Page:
What inspired Padmanabha?
The simple fact that drove the forest science student towards pollutants was the transition of once water-rich regions into areas of acute water scarcity.
“I come from a small town in south India named Bhadravathi, located on the banks of River Bhadra. During my schooling, we did not now know what the value of water is since the entire region is supported by rivers, channels and dams. Only when we got relocated to Bangalore for higher education during 1998, did we realize that the actual value of water in the scarcity. Due to rapid urbanization in Bangalore, the water is a polluted and highly scarce commodity,” Padmanabha said.
What Are the Nosocomial Infections?
All the health care centres, right from big corporate hospitals to the tiny diagnostic centres at the bottom of the ladder, generate bio-medical waste which consists of samples of blood and urine etc along with used needles and cotton, chemicals etc.
What worried Padmanabha was the short shrift people give to the systematic disposal of the bio-medical waste.
Padmanabha noted that several hospitals and PHCs discard the hazardous bio-medical waste with indifference in the outskirts of towns and villages or into the nearby drains and canals.
“The bacteria and other impurities present in the bio-medical waste cause sickness among the patients in hospitals due to what doctors call Nosocomial Infections. These infections often develop resistant to anti-biotics. If the same hazardous waste is thrown recklessly into canal and rivers, the pollutants get mixed up with water,” he said.
Bill and Melinda Gates Foundation Gives Nod
To address the issue of treatment of biomedical waste Padmanabha developed a device called ‘Automated Liquid Bio-medical Waste Sanitizer’.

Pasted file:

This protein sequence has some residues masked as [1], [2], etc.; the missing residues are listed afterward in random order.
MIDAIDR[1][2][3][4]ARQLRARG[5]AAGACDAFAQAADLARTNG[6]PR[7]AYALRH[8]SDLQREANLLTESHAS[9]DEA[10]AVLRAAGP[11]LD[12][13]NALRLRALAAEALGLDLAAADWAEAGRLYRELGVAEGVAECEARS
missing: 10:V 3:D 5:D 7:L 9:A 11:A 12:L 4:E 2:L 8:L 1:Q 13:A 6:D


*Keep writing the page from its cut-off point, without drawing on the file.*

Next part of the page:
This machine can effectively sanitize all kinds of hazardous bio-medical waste in a safe and secure way.
Padmanabha’s device has been given the preliminary approval by a forum instituted jointly by the Indian Government, BIRAC (Biotechnology Industry Research Assistance Council) and Bill and Melinda Gates Foundation.
The consortium is floated to promote the research for the protection of nature and human beings. The next scrutiny of the sanitizer for final approval is slated on August 28 at a high-level meeting in Delhi.
“The present model needs to be updated with ultra-modern equipment and user- friendly features facilitating hassle-free handling by hospitals and diagnostic centres. We need at least two years of time and Rs 2 crore funds for the purpose,” he said. Padmanabha has already patented an eco-friendly bioplastic variety, and three more patents are in the pipeline.
Padmanabha has expressed his gratitude to the scientists and Manish Diwan head of SPED, BIRAC, and Ms Deepanwita, chairperson and CEO of IKP, and Ranajit Sen and Viswanadham of IKP for encouraging and extending support under Solutions for Community Health and Biotechnology Ignition Grant programmes.
(Yanamala Nagireddy is a journalist based at Bangalore.Ph 9441041683)